A new batch of singletons hoping to find love (and fame) will move into a luxury villa on the Spanish island of Mallorca for ITV2’s Love Island, with the first episode airing Monday.
The reality show, in which newly coupled-up pairs compete to win £50,000, won a Bafta earlier this month, so it’s no surprise there’s so much hype around the new series. The contestants include Danny Dyer’s daughter – who’s also called Dani – a cabin crew member and an A&E doctor.
Wowcher have reported a massive 74% increase in people searching for holidays to Mallorca, since the show’s return was announced. So, rather than spend all summer being jealous of the islanders’ time in paradise – mostly sunbathing, drinking and mugging each other off – why not book a trip there yourself? The Love Island lot hardly ever leave the villa, but occasionally we’ll get a glimpse of the largest island in the Balearics, and there’s much more to Mallorca than sun, sea and singletons.
Here are a few things to do there…
Hike or cycle the rugged mountains
Not that you’d know from all the lounging around the islanders do on TV, but Mallorca is an outdoorsy traveller’s dream. The Serra de Tramuntana is a UNESCO world heritage site and stretches 55 miles from the Andratx in the south west to the Cap de Formentor in the far north. The soaring limestone spires and two lakes, Gorg Blau and Cuber reservoir, make for a scenic, and challenging, hike or bike ride. Along the way you’ll also find ancient dry stone terraces, hilltop monasteries and old olive trees.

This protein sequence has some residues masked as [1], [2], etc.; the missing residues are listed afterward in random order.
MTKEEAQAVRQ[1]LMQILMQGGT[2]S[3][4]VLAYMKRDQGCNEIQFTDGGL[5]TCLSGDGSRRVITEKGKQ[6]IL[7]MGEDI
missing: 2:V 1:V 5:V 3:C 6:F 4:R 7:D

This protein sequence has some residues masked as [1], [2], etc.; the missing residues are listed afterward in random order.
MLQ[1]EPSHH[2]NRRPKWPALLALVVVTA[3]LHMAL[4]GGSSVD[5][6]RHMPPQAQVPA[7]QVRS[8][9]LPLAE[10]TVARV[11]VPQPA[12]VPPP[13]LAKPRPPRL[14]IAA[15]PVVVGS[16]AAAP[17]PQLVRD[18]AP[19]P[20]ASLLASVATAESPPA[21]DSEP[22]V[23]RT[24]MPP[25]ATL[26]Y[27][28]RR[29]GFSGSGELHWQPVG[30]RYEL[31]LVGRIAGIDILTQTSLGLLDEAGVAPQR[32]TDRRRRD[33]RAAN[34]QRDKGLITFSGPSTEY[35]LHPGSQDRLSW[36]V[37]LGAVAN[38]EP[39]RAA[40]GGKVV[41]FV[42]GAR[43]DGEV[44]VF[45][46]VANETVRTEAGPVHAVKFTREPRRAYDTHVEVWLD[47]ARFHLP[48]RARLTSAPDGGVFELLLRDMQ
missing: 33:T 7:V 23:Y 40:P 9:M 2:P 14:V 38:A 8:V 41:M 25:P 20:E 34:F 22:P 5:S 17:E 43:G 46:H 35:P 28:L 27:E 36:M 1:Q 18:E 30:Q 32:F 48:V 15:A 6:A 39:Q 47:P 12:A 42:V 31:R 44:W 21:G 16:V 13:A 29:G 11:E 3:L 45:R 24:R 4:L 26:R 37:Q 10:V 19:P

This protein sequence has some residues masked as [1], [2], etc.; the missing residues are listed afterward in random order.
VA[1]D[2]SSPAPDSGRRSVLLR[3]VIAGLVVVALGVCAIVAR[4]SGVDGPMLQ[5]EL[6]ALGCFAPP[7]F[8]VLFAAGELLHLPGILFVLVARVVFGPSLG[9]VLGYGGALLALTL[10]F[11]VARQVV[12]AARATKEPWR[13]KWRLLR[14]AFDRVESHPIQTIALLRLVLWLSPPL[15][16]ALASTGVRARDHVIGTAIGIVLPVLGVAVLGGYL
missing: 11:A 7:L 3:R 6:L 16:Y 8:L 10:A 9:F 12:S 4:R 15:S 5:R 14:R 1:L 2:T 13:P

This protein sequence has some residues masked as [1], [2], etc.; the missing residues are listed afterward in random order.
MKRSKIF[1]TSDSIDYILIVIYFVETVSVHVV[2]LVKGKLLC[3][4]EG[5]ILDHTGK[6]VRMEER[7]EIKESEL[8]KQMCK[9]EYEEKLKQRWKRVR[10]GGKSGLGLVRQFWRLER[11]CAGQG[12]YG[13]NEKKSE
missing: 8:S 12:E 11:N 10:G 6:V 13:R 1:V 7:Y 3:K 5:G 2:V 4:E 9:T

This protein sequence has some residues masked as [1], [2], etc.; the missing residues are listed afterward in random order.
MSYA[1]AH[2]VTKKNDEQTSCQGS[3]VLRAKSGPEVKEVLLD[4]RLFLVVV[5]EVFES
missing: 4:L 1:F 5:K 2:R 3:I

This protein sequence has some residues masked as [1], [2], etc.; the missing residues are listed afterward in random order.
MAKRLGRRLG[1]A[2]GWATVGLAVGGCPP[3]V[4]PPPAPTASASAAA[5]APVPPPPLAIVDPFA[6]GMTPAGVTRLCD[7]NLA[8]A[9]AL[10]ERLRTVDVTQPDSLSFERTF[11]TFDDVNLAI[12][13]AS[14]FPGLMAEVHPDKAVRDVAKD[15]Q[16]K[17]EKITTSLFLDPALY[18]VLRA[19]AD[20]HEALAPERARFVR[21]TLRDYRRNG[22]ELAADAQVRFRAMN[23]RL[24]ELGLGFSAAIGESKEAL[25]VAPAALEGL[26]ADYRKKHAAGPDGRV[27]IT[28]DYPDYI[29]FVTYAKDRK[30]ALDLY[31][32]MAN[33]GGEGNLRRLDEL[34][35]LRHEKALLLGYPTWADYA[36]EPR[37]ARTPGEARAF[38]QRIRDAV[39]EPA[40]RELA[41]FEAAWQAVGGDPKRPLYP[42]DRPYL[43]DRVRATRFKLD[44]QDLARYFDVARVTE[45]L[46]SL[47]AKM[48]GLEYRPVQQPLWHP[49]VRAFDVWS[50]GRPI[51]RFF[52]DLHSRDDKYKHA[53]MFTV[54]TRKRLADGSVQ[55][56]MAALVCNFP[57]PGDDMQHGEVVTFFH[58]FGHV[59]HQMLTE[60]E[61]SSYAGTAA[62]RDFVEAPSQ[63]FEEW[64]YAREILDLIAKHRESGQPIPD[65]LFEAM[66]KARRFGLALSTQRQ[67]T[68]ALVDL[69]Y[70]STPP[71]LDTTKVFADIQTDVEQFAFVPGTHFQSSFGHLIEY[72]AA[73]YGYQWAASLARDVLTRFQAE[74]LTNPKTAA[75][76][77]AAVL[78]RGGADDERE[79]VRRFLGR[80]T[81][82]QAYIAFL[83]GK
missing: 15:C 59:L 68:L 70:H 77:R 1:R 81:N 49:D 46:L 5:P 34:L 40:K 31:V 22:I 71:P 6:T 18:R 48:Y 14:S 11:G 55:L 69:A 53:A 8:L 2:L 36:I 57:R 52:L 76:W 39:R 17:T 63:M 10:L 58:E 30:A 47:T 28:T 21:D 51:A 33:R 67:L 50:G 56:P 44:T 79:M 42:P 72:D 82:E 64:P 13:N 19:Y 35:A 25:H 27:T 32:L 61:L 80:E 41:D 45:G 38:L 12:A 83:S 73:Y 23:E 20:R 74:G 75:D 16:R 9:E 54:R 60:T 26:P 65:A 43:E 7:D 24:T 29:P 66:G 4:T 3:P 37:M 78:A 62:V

Find the hidden coves
Look beyond the beach resorts and parasol-lined sands and you’ll find that Mallorca is home to dozens of small coves with quiet beaches and calm waters. Caló d’es Moro in the south east of the island near Santanyí is flanked by green cliffs and famed for its crystal clear water. Cala Mondrago is even more secluded, tucked away in Mondragó Natural Park, and the beach at Sa Calobra is a small but spectacular spot where the Tramuntana mountains meet the Mediterranean Sea.
Eat your way around La Palma
The island’s main city could be done as a mini break in itself. It’s packed with cute cafes, tapas bars and an increasingly sophisticated restaurant scene. If it’s intimacy you want, Enriclai is inside a 200-year-old building and only has four tables. Casa Goyo is only a simple shack but has become one of the most well-known seafood eateries on the island, serving whatever has been caught that day. Or try Canarian fusion at upscale restaurant La Lonja. Local delicacies include ensaimadas, a fluffy pastry with custard; sobrassada, a cured pork and paprika sausage; tumbet, layered vegetables with lots of garlic and olive oil; and Arròs Brut, a stew of different meats, including offal, mushrooms and other veg.
Step back in time
The island is packed with history – take the Roman city of Pollentia. Dating back to 123BC, it was once the capital of the Balearic islands and today visitors can walk around its ruins, including a Roman theatre and forum. There’s a good museum too. It doesn’t date back quite as far, but the Sóller train has been in operation since 1912, and still has rustic, old world charm. The railway leaves from central Palma and winds through the scenery, over several bridges to the ancient town of Soller, 23km away.
Take a wine tour
Mallorca has 70 bodegas, or wine cellars, and many are open for tours and tastings. The wines aren’t typically exported, so you’ll likely discover a whole host of wines you’ve never tried before. With a varied landscape, the different areas of the island produce very different wines. Local grape varieties include prensal blanc and black grapes like manto negro, fogoneu, and gorgollasa, some wine makers mix these with French varieties like chardonnay or pinot noir. Try the historic Bodega Ribas winery, founded in 1711, or Ànima Negra for a good example of local wine from the Migjorn area.